When shooting street, kids, or anything that doesn't stay still to wait for you to focus, you will have to rely on pre-focusing techniques so you can simply point-and-shoot. This also allow you to shoot from the waist, or from anywhere, if you don't want to draw attentions to yourself by holding the camera up to your eyes.
Depth of Field (DOF)
Rangefinder cameras don't have auto-focus, so all the magic is achieved by understanding the "depth of field" and its relation to the lens aperture. At any given aperture, there is a range of distance that things will appear to be in focus. I won't explain the physics and math behind it, but put it simply, the more open the aperture, the shorter the DOF, and as you stop-down or close up the aperture, the range of DOF is increased. Since we'll want a large DOF zone, we'll probably be setting the aperture at f/8 up to f/16 or higher. All rangefinder lenses will have their DOF scale engraved on the barrel, however, the scale is not 100% accurate, especially with digital sensors, so use it only as a suggestive value.
Using the image on the left, you can see my aperture is set at f/8, and looking at the DOF scale, you'll see there's an 8 on both sides of the arrow. If you follow the line of the left-sided 8, it points to about 2 meters, and you if follow the line of the right-sided 8, it points to about 3 meters. So, that's my DOF zone of about 1 meter, and if I shoot with the camera as is, everything that's 2 to 3 meters away from me will be in focus. Similarly, if I change my aperture to f/4, I will decrease my DOF zone down to about 1/2 meter (somewhere between 2.3 meters to 2.8 meters away from me), which means it's more likely to mis-focus. If I change my aperture to f/16, my DOF zone will increase to over 3 meters (somewhere between 1.7 meters to 5 meters away from me). How is this applicable? With this DOF zone, you can practice by shooting things that are 2-3 meters away, which is about 2-3 arm's length away from you. Once you get used to that distance, you will feel comfortable to shoot people and things that are in that general zone, all without focusing!
This is similar to zone-focusing, except we push the maximum distance of the DOF zone to infinity, and the minimum distance will become the hyperfocal distance. By turning the focus ring so that the infinity mark lines up with my aperture number on the right side of the arrow, you'll see something like the image on the right. Looking at the left side of the arrow, you can see my hyperfocal distance is about 5 meters. So if I was to take a shot, everything beyond the hyperfocal distance of 5 meters will be in focus. This technique is less useful than zone-focusing because it requires you to be much further away from the subjects.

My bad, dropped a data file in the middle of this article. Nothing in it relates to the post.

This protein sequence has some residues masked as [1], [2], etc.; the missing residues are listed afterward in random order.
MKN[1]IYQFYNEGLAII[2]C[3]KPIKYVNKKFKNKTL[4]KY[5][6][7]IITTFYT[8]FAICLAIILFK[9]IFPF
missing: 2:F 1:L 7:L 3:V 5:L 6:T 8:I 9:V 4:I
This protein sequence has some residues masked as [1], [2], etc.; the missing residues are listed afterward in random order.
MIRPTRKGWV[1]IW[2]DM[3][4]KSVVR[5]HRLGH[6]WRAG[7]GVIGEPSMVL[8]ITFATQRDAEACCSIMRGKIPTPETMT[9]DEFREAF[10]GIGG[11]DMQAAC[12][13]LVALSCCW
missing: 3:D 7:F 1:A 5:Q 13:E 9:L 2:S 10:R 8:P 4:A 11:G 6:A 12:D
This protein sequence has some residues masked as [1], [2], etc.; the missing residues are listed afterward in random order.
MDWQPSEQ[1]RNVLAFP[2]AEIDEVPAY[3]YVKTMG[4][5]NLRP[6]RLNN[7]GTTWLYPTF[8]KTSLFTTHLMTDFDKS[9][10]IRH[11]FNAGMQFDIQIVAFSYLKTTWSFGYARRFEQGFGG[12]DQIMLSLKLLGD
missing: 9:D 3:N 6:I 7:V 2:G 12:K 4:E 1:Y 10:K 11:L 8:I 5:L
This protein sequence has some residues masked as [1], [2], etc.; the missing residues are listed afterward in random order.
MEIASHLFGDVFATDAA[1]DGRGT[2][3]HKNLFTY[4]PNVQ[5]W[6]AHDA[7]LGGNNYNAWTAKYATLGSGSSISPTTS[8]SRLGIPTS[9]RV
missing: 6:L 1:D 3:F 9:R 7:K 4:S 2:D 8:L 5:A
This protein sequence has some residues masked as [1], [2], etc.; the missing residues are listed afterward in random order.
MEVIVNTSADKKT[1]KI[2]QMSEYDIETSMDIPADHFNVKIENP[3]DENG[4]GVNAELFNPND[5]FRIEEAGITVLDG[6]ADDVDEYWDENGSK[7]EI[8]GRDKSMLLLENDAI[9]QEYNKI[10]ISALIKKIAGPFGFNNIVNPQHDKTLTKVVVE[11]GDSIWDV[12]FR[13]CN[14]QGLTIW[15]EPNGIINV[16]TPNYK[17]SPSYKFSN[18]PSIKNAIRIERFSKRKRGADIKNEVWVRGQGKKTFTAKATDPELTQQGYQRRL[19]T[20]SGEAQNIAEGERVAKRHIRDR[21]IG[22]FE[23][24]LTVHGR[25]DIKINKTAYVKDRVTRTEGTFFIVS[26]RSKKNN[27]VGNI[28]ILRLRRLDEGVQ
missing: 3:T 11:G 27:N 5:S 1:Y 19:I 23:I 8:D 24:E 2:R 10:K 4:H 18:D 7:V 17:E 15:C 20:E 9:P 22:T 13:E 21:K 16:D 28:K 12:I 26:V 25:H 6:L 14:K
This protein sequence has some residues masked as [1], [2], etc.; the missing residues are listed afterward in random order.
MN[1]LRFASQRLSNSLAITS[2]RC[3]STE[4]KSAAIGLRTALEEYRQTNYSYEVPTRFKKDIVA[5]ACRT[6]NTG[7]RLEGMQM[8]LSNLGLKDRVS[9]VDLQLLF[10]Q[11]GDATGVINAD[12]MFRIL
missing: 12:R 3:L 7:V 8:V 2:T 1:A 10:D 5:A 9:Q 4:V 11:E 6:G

In this post, I'm using my Zeiss 50mm C-Sonnar lens as an example. If you go with a lens of a shorter focal length, like 35mm, then the DOF zone will also increase in size. For example, looking at my 35mm Summicron version 4 lens, at f/8, I can have a zone of 2 to 10 meters, and the hyperfocal distance is about 2.3 meters. If I set the 35mm lens aperture to f/4, then I get the similar DOF zones and hyperfocal distance as the 50mm lens at f/8.
The range of the zone also decrease rapidly as you move it closer to the camera. You can see how the numbers of meters on my ZM50 lens' DOF scale are fairly evenly spaced, almost perfect for lining up the zone focus for f/8. So if I turn the focus ring for closer focus, you'll see my DOF zone range goes from 2 to 3 meters (actual range of 1 meter), then 1.5 to 2 meters (actual range of 0.5 meter), and 1.2 to 1.5 meters (actual range of 0.3 meter). Looking at my 35mm Summicron lens, I see the DOF scale is more optimized for reading the zones for f/4. Perhaps, that should be a hint for us to know which aperture to use when zone-focusing on a lens of any particular focal length.